We were sadly nearing the final days of our time in Turkey so Anita and I thought we’d better decide where else we’d like to visit in the little time we had left. We both agreed that Cappadocia was an absolute must. If timed right, we’d also be able to incorporate a visit to Pamukkale on the way back before flying out from Istanbul.
We wrapped up our last shift at the hostel, said our goodbyes, and jumped aboard the overnight bus to Cappadocia. The trip took around 10 hours from Istanbul but flew past as we slept most of the way.
When we jumped off the bus in Göreme the sun was shining and there wasn’t a cloud in the sky, although it was noticeably colder, sitting around two or three degrees. We shuffled the short distance to our cave hostel where we dropped off our bags and returned to town for a bite to eat.
We found a little place called Nazar Borek & Café which had a great menu with great prices. We got chatting to the very friendly owner while waiting for our gözleme and böregi and told him that we wanted to walk the valleys while in Göreme. He quickly grabbed a map and spent a good amount of time running us through the best routes. After a long chat and probably one of the best gözlemes I’d ever had, we hit the road to Red Valley with the plan of continuing through to Rose Valley.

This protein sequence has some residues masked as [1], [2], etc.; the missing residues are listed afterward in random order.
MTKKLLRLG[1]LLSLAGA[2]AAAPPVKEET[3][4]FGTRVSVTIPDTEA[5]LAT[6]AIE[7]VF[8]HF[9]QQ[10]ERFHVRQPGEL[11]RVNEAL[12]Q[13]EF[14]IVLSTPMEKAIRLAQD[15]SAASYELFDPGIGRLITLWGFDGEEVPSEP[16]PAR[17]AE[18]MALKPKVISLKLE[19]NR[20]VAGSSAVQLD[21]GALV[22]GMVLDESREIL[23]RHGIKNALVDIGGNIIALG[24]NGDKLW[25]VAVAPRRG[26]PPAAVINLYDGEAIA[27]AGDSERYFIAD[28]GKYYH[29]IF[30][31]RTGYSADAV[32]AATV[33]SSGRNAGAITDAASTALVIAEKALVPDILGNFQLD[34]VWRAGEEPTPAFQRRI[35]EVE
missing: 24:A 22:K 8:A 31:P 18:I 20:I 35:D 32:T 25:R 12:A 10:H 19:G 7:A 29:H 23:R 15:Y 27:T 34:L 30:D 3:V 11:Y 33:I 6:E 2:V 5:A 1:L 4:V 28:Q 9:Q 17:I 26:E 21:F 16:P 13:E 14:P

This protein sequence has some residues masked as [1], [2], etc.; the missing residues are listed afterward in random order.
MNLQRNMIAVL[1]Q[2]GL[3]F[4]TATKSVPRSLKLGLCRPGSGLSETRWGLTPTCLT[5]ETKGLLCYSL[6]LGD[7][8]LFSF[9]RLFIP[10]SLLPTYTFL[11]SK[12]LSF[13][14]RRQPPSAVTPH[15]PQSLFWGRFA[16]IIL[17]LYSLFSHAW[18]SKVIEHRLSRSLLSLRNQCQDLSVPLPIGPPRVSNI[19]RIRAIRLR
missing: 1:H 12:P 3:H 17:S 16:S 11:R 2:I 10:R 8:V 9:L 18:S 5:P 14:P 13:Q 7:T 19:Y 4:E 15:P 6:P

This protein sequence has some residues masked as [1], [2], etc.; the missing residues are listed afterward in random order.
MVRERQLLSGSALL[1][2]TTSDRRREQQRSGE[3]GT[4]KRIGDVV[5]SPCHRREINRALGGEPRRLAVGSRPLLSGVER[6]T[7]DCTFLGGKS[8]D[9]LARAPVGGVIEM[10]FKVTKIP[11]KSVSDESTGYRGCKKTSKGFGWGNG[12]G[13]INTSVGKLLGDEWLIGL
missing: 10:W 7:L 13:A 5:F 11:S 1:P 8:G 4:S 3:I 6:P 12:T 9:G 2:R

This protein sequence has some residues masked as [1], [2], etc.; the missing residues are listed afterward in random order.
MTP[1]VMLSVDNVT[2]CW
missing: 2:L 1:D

The scenery was absolutely breathtaking. We were surrounded by unbelievable cave formations and mountains as far as the eye could see. Anita said it reminded her of another planet, while it reminded me of a scene from an old American western. After several hours of trekking through the valleys and exploring abandoned caves we decided it was time to head back to town, grab a bottle of local Cappadocian red wine, and find a quiet little spot to perch ourselves for the sunset.
After watching the sun go down and drinking ourselves up an appetite, we walked back to the hostel to enquire about a good place for testi kebap. Testi kebap is a type of traditional Turkish meat and vegetable stew which is cooked in a ceramic pot and cracked open with a hammer at the table. It’s quite the spectacle.
We were recommended a place called Köy Evi, a home-style Turkish restaurant run by a local family. Perfect.
After a sensational dinner of testi kebap, a type of Turkish moussaka, and bulgar wheat, salad and sucluç for dessert, we again braved the cold back to the hostel to rest up for our early rise to catch the sunrise and hot air balloons.
We woke up at 6am, chucked on layer upon layer, then headed up the steep hill behind our accomodation. Apart from a wild rabbit we were the first ones there, so positioned ourselves perfectly in front of the balloons which were already starting to inflate. As the sun rose and the valley begun to light up, balloon after balloon took off high into the sky, creating an unbelievably beautiful show of colours. It was truly surreal. After an hour or so, we headed back to the warmth of our hostel for breakfast before heading to Uchisar Castle via the stunning Pigeon Valley.